Celebrating Charles Lindbergh Spirit of St. Louis!

On May 20, 1927 Charles Lindbergh took off from New York to cross the Atlantic for Paris aboard his airplane the “Spirit of St. Louis”.   The trip took 33 1/2 hours.  He was the first to fly the Atlantic alone.

Photograph of Charles Lindbergh, with Spirit of St. Louis in background, May 31, 1927. Attribution: United States Library of Congress’s Prints and Photographs division [Public domain], via Wikimedia Commons
Photo shown upper left “Spirit of St. Louis 1927 Issue – 10 cents”.  Attribution: By US Post Office [Public domain], via Wikimedia Commons. Spirit_of_St_Louis_1927_Issue-10c.jpg

Note: The blog post today is a bit longer than usual, so print off if you want and read with your morning coffee, hot tea, or diet coke!

At the time the stamp was made in 1927, the post office broke tradition and issued a stamp that honored a living American.  From the Aargo National Postal Museum site:  “Because the law prohibited the use of the portrait of a living person, the central design represented Lindbergh’s airplane, The Spirit of St. Louis. The plane was later suspended in the main entrance hall of the Smithsonian Institution’s Arts and Industries Building (later moved to the Smithsonian Institution’s National Air and Space Museum).”

It was a delight to discover a site about Charles Lindbergh with these documents and letters.  It has a great page on the flight, flight timeline (New York to Paris), Spirit of St. Louis (about the airplane), movie clips, and there are 32 books – Charles Lindbergh resources that you can order through Amazon and by clicking on any of those book links from their site it helps to support efforts for maintaining the site.

With our focus here at AnchoredScraps.com about letter writing and with it stamps and correspondence in general, it is of interest the role that Charles Lindbergh had as a U.S. Air Mail Service Pioneer.  Here is a link to the pdf of Charles Lindbergh’s Certificate of the Oath of Mail Messengers document dated April 28, 1926.

It is worth noting that in looking at aviation events sharing today’s date of May 20th, in addition to Charles Lindbergh, these two events are also listed:   1930 – The first airplane was catapulted from a dirigible.  1932 – Amelia Earhart took off to fly solo across the Atlantic Ocean. She became the first woman to achieve the feat.

You probably have a photo of this airplane from when you went on vacation and toured the Air and Space Museum and that photo is in your scrapbook!   The plane is usually suspended in air and I saw a press release from January 2015 saying “For the first time in more than 20 years, the Smithsonian’s National Air and Space Museum has lowered Charles Lindbergh’s Ryan NYP “Spirit of St. Louis” to the floor. The famous aircraft will remain on the floor at eye level for visitors to see for approximately five months while it undergoes preservation work before being suspended once again.”

At their Smithsonian National Air and Space Museum web site calendar of events (Twitter @airandspace) on Tuesday, May 26, 2015 8:00 PM there will be a JetBlue: Bringing Humanity Back to Air Travel Lecture.   It is part of the Charles A. Lindbergh Memorial Lecture Series.   Presenter: David Barger, founding president and former CEO, JetBlue Airways; 8:00 pm; Lockheed Martin IMAX Theater; Museum in Washington, DC; Request Free Tickets; Watch the Live Webcast is an option.    7:15 pm – View Living in the Age of Airplanes, a new Imax movie narrated by Harrison Ford.    8:00 pm – Lecture.  The also have a link to add to your calendar.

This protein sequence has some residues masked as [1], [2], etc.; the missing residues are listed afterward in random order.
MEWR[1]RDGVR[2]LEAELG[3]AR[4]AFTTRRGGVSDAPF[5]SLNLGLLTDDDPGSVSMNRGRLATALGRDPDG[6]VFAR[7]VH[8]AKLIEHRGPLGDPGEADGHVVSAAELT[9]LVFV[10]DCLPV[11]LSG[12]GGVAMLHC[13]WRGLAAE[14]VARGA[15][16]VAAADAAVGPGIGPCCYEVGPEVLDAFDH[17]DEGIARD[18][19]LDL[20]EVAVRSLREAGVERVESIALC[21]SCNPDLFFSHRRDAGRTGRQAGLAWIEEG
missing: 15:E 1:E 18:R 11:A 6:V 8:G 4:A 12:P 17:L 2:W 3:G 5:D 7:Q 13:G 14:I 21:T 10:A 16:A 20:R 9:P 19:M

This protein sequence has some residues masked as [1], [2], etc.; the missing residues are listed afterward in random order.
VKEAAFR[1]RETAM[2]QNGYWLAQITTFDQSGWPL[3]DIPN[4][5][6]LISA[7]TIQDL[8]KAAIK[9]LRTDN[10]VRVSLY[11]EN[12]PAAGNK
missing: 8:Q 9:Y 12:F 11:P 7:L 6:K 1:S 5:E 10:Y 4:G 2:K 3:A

My Dad was born in 1929 (two years after Charles Lindbergh’s historic flight) and I’m recalling that one entire summer he focused on taking private pilot flying lessons while I was away at College.  He had my Mom taking lessons with him and together they each earned their private pilot’s license – it was something they shared and enjoyed doing together.  Years later when I would be in town visiting we would go for rides in their airplane – and he would give me $1 for every plane I spotted before he saw it – afterwards we would take the money ‘earned’ and head to Schlotzky’s deli and have a meal.

Jimmy Stewart as Charles Lindbergh with the replica of the “The Spirit of St. Louis” for the film of the same name. Attribution: By SDASM Archives [Public domain], via Wikimedia Commons.
It  was insightful to read about Anne Morrow Lindbergh, that “much time during the early years of the Lindberghs’ marriage was spent flying.  Anne served as her husband’s co-pilot, navigator and radio operator on history-making explorations, charting potential air routes for commercial airlines. …”  In addition to the several books she wrote, including her widely read book “Gift from the Sea” (a small hardback of it sits on a table in our guest room) the site mentioned she had five volumes of diaries and letters from the years 1922-1944.    Charles Lindbergh published “The Spirit of St. Louis”, in 1953, which was an expanded account of his 1927 historic transatlantic flight – the book won a Pulitzer Prize in 1954; the screenplay for the 1957 biographical movie starring Jimmy Stewart as Charles Lindbergh was based on that book.   And today is Jimmy Stewart’s birthday: May 20, 1908!  He won Best Actor Academy Award in 1941 for “The Philadelphia Story”.  Jimmy Stewart served during World War II and was later promoted to Brigadier General on July 23, 1959 in the U.S. Air Force Reserve.  He retired in 1968 from the Air Force after 27 years of service.

Our theme of Service to Others this month of May is beautifully seen today with celebrating this historic flight with Charles Lindbergh, with James Stewart military service and reading details I’ve compiled of the ‘story behind the stamp’.   Wishing you a great Wednesday!

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